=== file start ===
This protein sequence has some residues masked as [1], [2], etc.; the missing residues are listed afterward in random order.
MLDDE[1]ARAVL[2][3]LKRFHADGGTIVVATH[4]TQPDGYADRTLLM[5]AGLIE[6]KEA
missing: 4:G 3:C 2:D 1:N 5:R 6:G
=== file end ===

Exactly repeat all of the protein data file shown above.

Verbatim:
This protein sequence has some residues masked as [1], [2], etc.; the missing residues are listed afterward in random order.
MLDDE[1]ARAVL[2][3]LKRFHADGGTIVVATH[4]TQPDGYADRTLLM[5]AGLIE[6]KEA
missing: 4:G 3:C 2:D 1:N 5:R 6:G